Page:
Now, let’s break down her language. Rage means “anger” or “violent passion.” Fury is similar, denoting an especially “wild anger.” Scorned, here, refers to a woman who was rejected or betrayed in love. A modern update might read:

Such a violent passion – like when love turns to hate – is unknown to Heaven. 
Nor does hell know as violent an anger as when a woman is rejected.

OK, we’ll leave the poetry to Congreve, but its sentiment is clear: Beware the woman who’s been snubbed by a lover. Her anger is a force to be reckoned with.

Congreve may have been influenced by a line from fellow playwright Colley Cibber, whose 1696 play Love’s Last Shift features: “He shall find no Fiend in Hell can match the fury of a disappointed Woman! Scorned! Slighted! Dismissed without a parting Pang!” And speaking of The Mourning Bride, the play also gives us the popular quote, “Music has charms to soothe a savage breast.” Yes, breast, but that’s a story for a different day.

Now, you may have noticed that the proverb we quote today isn’t exactly what Congreve wrote. The written record suggests Congreve’s verse was becoming popularly paraphrased in the 1800s. The substitution of hath, an archaic form of has, is found by the late 1800s, possibly meant to make the expression sound more elevated or authoritative by making it sound older.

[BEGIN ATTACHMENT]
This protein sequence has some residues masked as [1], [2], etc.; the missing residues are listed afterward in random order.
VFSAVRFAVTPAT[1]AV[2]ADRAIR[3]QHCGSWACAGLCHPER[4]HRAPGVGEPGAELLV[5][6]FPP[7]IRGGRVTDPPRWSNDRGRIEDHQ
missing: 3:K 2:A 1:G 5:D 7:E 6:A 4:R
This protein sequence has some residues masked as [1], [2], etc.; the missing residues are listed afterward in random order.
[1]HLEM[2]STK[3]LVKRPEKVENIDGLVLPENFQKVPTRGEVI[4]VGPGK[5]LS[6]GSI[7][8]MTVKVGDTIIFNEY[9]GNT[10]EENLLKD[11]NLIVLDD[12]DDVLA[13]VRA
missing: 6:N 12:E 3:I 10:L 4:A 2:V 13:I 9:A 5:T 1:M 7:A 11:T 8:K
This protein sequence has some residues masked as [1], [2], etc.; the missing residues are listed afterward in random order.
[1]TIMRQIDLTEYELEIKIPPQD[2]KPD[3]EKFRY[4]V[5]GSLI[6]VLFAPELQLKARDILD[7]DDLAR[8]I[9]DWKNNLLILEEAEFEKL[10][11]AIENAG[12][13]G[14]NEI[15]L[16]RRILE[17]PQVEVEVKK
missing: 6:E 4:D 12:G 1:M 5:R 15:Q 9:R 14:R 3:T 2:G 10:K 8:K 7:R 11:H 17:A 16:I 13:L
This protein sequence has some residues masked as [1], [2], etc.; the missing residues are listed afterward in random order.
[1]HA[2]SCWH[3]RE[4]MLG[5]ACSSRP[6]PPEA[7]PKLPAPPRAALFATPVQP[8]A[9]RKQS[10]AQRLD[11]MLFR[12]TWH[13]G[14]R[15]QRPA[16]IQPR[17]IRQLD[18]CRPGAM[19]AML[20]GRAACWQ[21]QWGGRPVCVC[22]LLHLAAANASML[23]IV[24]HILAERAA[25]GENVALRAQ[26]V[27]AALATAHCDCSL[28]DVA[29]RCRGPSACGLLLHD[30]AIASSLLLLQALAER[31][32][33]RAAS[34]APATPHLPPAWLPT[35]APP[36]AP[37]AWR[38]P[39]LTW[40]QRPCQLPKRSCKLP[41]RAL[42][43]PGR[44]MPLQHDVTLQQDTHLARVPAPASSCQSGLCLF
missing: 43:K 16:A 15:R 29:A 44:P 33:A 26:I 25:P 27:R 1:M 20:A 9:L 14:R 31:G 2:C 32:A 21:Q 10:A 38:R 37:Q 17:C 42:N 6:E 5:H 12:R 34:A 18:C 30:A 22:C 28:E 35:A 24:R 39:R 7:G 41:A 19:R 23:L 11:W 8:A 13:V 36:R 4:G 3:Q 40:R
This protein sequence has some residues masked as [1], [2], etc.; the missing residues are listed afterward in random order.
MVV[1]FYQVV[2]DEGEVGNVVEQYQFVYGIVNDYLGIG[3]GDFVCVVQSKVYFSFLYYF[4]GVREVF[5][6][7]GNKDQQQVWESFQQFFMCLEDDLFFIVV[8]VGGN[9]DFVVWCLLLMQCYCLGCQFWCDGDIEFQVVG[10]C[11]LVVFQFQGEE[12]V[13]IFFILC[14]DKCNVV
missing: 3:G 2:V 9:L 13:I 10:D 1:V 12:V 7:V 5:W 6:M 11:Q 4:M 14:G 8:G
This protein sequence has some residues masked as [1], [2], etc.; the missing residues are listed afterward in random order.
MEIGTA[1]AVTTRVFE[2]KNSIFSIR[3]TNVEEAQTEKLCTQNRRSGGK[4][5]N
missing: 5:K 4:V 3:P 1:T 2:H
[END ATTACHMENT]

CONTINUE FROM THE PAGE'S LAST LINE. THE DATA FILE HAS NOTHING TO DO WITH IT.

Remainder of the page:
How is Hell hath no fury like a woman scorned used in real life?

Today, people may quote the whole proverb or just parts of it. Some reference only the first part, Hell hath no fury, to characterize feelings of rage in general, regardless of gender and relationships.

 

Others reference just the second part, like a woman scorned. This is sometimes done to imply someone is acting irrational, overemotional, or “crazy”—like a woman who has been rejected.

Um, yeah, men don’t necessarily take rejection any better than women, folks …

 

Stereotyping women as overly emotional in this way is sexist. That’s why some people find Hell hath no fury like a woman scorned outdated or offensive.

 

Others, however, find empowerment in the proverb, interpreting it to mean women stand up for themselves—and you best get out of their way.

Congreve may have been surprised to learn that, hundreds of years later, his line is still applied to the many messes of romance. While it’s not considered Literature with a capital L, it’s still some serious drama. Hell hath no fury like a woman scorned was notably quoted in 2015 on the family law reality TV show Lauren Lake’s Paternity Court.

Comedian Steve Harvey quoted the expression in his popular daytime variety TV show in 2016, in a segment about women getting back on their cheating men.

Further showing the reach of the proverb, hell hath no fury like a woman scorned has inspired a variety of titles in popular media. To name just a few:

  • Hell Hath No Fury is a 1953 crime novel by Charles William.
  • Hell Hath No Fury is a 2006 Clipse hip-hop album.
  • Hell Hath No Fury Like A Woman Scorned is a 2014 American musical play created, written, produced, and directed by Tyler Perry.